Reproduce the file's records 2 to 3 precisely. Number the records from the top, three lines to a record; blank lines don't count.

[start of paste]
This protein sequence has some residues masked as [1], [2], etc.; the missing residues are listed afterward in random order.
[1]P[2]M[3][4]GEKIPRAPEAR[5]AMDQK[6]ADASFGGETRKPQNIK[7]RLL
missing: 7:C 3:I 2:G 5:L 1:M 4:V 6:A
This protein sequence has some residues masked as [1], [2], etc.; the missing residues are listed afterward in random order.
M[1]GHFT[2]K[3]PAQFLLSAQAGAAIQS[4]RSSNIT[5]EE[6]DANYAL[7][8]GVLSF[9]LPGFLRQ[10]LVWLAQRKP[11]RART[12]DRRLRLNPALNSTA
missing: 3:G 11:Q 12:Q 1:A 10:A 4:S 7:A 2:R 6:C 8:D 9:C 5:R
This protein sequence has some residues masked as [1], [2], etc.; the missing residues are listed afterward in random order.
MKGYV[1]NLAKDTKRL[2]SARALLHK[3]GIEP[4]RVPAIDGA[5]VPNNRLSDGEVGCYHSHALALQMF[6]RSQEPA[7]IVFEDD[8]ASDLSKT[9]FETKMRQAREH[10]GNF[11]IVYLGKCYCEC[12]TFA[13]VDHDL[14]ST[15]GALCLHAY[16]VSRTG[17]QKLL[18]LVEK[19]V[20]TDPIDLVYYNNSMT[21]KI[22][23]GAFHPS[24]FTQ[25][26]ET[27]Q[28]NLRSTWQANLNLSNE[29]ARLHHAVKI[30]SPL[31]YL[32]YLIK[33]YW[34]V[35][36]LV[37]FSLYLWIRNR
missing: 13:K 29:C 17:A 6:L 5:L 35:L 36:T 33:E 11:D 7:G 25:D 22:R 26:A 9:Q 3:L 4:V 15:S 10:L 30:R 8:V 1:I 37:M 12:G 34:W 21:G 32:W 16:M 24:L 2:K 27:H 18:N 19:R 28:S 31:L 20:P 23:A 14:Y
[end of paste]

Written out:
This protein sequence has some residues masked as [1], [2], etc.; the missing residues are listed afterward in random order.
M[1]GHFT[2]K[3]PAQFLLSAQAGAAIQS[4]RSSNIT[5]EE[6]DANYAL[7][8]GVLSF[9]LPGFLRQ[10]LVWLAQRKP[11]RART[12]DRRLRLNPALNSTA
missing: 3:G 11:Q 12:Q 1:A 10:A 4:S 7:A 2:R 6:C 8:D 9:C 5:R
This protein sequence has some residues masked as [1], [2], etc.; the missing residues are listed afterward in random order.
MKGYV[1]NLAKDTKRL[2]SARALLHK[3]GIEP[4]RVPAIDGA[5]VPNNRLSDGEVGCYHSHALALQMF[6]RSQEPA[7]IVFEDD[8]ASDLSKT[9]FETKMRQAREH[10]GNF[11]IVYLGKCYCEC[12]TFA[13]VDHDL[14]ST[15]GALCLHAY[16]VSRTG[17]QKLL[18]LVEK[19]V[20]TDPIDLVYYNNSMT[21]KI[22][23]GAFHPS[24]FTQ[25][26]ET[27]Q[28]NLRSTWQANLNLSNE[29]ARLHHAVKI[30]SPL[31]YL[32]YLIK[33]YW[34]V[35][36]LV[37]FSLYLWIRNR
missing: 13:K 29:C 17:A 6:L 5:L 35:L 36:T 33:E 11:D 7:G 25:D 22:R 26:A 9:Q 3:L 4:V 15:S 10:L 30:R 8:V 1:I 37:M 12:G 34:W 21:G 32:W 16:M 24:L 2:K 27:H 18:N 19:R 28:S 31:L 20:P 23:A 14:Y